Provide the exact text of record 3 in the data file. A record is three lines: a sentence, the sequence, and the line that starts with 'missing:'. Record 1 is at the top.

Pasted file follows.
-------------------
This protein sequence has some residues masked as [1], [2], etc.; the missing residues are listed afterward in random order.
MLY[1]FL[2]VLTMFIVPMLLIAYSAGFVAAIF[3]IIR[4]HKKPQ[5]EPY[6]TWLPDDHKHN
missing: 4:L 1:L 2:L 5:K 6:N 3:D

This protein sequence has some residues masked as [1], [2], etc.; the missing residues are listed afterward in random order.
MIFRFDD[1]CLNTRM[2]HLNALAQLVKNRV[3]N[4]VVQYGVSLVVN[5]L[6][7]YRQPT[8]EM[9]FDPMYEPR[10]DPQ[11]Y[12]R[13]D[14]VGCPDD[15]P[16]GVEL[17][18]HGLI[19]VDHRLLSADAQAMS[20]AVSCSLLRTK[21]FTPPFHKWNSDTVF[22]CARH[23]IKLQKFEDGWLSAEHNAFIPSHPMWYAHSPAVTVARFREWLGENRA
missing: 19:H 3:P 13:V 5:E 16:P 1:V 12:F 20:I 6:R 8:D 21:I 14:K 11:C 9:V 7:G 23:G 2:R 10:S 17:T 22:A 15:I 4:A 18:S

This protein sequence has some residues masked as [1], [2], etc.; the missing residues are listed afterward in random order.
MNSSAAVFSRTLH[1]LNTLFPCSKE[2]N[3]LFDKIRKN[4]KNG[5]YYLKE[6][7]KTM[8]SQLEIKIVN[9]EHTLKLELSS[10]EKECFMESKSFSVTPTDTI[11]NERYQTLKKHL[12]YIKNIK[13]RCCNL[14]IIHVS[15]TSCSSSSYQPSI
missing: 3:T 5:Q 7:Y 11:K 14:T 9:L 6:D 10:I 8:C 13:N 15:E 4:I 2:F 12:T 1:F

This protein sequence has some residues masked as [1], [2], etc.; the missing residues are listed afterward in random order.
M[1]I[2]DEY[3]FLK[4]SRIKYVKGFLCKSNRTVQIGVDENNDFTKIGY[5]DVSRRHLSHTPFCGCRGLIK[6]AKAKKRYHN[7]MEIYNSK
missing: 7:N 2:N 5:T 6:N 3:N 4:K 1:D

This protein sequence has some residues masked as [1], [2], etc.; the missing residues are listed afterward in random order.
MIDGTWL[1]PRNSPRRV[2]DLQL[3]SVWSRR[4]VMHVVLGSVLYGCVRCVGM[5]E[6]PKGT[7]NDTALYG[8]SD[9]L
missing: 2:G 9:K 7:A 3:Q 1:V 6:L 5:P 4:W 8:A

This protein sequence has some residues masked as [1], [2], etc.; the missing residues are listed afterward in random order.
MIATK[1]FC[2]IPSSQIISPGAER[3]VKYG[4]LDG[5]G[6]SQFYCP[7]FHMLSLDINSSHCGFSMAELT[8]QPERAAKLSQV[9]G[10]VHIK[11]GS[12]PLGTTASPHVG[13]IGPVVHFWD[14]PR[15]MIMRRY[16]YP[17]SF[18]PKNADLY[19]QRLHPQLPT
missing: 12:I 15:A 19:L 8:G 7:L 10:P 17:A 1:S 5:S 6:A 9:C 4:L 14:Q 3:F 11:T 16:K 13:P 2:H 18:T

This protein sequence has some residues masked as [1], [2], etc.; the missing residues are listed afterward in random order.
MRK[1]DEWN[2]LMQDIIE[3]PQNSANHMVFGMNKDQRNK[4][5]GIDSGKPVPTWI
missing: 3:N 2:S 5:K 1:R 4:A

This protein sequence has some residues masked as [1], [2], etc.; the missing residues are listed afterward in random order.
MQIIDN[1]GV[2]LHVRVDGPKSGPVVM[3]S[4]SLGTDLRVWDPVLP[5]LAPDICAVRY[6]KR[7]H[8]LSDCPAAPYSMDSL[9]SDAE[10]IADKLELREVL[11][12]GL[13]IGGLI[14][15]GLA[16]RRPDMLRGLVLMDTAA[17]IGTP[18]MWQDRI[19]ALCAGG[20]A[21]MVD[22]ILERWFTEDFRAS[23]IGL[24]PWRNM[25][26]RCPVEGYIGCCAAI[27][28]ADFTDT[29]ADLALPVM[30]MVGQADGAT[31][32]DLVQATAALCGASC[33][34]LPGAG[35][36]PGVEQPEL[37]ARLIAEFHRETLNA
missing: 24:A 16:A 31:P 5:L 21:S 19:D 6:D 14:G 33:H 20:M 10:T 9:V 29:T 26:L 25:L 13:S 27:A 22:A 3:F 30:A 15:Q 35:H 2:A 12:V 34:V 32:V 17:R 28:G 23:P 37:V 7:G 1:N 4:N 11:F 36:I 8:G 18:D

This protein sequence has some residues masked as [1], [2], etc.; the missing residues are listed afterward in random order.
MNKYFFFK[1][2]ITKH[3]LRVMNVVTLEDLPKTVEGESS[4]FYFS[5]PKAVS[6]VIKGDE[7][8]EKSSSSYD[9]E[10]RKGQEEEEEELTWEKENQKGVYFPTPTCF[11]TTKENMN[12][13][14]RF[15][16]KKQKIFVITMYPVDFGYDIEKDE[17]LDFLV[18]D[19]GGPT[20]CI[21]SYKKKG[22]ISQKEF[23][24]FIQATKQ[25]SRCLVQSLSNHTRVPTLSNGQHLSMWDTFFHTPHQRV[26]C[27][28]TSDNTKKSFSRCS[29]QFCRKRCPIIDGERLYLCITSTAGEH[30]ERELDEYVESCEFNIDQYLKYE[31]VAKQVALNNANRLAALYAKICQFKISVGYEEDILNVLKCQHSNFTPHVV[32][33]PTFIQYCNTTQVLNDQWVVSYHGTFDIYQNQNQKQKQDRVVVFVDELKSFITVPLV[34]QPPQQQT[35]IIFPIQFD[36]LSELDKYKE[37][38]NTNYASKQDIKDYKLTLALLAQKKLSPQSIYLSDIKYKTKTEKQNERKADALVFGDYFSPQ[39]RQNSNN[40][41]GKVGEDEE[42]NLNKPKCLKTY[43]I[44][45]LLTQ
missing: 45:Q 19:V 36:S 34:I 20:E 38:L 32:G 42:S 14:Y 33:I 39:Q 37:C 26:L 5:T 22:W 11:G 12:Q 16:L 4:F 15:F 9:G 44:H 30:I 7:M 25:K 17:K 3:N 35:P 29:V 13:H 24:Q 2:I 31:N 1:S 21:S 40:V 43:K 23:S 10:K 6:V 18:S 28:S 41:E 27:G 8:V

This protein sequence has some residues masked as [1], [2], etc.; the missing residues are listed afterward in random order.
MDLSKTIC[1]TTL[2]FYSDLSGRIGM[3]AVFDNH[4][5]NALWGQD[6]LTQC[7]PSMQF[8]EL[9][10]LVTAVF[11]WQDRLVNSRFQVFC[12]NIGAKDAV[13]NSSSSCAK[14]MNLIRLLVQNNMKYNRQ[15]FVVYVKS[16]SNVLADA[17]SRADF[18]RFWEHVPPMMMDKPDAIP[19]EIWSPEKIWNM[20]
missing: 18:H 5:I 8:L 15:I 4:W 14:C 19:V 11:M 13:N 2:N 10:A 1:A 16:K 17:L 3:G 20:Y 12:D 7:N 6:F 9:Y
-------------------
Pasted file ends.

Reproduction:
This protein sequence has some residues masked as [1], [2], etc.; the missing residues are listed afterward in random order.
MNSSAAVFSRTLH[1]LNTLFPCSKE[2]N[3]LFDKIRKN[4]KNG[5]YYLKE[6][7]KTM[8]SQLEIKIVN[9]EHTLKLELSS[10]EKECFMESKSFSVTPTDTI[11]NERYQTLKKHL[12]YIKNIK[13]RCCNL[14]IIHVS[15]TSCSSSSYQPSI
missing: 3:T 5:Q 7:Y 11:K 14:T 9:L 6:D 10:I 8:C 13:N 15:E 4:I 2:F 12:T 1:F